A recent neuroscience study from Harvard Medical School claims to have discovered brain differences between people who smoke marijuana and people who do not. Such well-intentioned and seemingly objective science is actually a new chapter in a politicized and bigoted history of drug science in the United States. Different-looking brains tell us literally nothing about who these people are, what their lives are like, why they do or do not use marijuana, or what effects marijuana has had on them.
“You’re enough of a pro to know that to come out with something counter to what the Congress feels, and what we’re planning to do, would make your commission just look bad as hell.”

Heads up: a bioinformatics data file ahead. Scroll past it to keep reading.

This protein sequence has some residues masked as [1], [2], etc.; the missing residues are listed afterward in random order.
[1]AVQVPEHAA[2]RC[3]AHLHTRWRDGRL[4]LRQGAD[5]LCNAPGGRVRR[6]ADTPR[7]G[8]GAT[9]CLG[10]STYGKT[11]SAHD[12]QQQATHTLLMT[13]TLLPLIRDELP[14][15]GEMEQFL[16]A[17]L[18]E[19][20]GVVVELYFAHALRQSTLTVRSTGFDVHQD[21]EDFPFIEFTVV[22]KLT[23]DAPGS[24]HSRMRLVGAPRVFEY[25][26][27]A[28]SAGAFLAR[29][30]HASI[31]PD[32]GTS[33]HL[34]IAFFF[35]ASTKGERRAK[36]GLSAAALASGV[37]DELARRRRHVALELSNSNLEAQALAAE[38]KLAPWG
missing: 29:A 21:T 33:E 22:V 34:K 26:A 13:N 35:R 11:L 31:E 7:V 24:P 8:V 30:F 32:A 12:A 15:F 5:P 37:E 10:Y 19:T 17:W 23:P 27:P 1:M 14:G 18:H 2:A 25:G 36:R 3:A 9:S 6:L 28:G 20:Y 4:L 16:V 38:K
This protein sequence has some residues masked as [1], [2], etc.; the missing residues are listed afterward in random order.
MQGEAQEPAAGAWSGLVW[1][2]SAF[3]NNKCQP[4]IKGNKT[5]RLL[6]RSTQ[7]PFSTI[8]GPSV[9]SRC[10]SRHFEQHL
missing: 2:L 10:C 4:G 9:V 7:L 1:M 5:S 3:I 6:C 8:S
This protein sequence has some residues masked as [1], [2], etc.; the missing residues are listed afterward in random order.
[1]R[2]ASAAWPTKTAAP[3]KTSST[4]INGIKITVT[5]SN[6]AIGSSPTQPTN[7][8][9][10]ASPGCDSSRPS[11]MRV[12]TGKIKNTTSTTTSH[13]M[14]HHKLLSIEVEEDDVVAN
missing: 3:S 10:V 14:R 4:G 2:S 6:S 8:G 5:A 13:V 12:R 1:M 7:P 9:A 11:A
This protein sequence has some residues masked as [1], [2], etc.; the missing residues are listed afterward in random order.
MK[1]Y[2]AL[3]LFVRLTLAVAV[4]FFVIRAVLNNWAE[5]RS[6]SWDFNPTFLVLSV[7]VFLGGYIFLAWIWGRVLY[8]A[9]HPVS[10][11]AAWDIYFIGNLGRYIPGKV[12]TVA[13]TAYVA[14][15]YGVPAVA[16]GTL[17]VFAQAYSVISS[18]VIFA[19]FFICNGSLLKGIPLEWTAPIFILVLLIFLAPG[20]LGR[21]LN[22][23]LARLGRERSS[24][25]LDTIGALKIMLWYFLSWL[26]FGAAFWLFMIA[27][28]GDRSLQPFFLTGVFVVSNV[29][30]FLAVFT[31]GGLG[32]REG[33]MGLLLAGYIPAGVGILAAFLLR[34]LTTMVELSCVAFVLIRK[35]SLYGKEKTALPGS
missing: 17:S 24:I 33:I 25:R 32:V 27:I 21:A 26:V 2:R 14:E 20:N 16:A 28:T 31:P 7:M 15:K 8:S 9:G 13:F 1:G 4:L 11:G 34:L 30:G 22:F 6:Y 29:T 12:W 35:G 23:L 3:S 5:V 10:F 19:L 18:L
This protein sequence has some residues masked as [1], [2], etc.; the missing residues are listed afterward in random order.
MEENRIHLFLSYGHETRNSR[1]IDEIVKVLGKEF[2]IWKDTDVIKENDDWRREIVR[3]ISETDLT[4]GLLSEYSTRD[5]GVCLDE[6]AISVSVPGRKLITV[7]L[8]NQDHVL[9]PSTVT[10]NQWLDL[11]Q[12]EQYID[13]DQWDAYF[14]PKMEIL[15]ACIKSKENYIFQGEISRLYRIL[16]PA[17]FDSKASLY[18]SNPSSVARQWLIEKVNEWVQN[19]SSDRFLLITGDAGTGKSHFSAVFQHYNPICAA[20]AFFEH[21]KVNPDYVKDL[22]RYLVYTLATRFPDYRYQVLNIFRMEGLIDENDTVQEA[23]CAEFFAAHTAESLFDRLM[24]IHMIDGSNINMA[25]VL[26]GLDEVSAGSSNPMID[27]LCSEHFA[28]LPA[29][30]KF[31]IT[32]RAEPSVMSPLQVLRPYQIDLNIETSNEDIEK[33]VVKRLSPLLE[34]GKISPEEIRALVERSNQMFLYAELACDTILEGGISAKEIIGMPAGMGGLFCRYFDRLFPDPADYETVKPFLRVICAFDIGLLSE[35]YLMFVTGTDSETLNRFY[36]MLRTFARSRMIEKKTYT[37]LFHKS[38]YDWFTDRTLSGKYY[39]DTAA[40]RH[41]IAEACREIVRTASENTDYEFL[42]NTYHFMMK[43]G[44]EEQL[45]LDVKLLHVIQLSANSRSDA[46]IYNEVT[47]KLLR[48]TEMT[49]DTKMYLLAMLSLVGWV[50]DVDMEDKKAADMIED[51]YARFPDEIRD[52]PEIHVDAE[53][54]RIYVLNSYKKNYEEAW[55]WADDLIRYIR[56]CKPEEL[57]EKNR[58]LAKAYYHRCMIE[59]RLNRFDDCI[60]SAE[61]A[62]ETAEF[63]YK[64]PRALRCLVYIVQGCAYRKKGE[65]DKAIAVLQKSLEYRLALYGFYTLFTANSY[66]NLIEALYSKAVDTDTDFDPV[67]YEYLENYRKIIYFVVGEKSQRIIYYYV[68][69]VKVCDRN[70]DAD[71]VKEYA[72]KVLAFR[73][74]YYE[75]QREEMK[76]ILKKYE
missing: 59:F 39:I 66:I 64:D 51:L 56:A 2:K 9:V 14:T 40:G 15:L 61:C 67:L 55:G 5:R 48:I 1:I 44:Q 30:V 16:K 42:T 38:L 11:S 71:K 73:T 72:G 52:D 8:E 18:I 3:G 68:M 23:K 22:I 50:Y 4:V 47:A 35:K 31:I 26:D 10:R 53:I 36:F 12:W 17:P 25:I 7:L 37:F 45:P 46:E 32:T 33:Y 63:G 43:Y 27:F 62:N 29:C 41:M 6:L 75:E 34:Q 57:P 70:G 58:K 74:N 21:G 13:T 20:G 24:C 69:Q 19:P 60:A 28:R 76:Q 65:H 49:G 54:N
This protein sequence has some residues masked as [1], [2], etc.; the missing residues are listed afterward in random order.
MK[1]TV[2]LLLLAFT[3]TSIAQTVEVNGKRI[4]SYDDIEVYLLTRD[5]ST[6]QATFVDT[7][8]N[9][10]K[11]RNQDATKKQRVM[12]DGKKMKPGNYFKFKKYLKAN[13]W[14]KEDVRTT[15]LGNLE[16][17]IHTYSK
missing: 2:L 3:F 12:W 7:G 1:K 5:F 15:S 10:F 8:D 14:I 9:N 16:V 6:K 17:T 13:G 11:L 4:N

When Nixon was in office, he kept for his personal records now famous audio recordings of his interactions with individuals in the Oval Office. There is one such recording with Raymond Shafer himself, who is more or less told that marijuana was to remain classified as a Schedule I narcotic, regardless of his findings.
“You’re enough of a pro,” Nixon tells him, “to know that for you to come out with something that would run counter to what the Congress feels and what the country feels, and what we’re planning to do, would make your commission just look bad as hell.” This conversation was recorded in 1971—the year before the Commission released its report.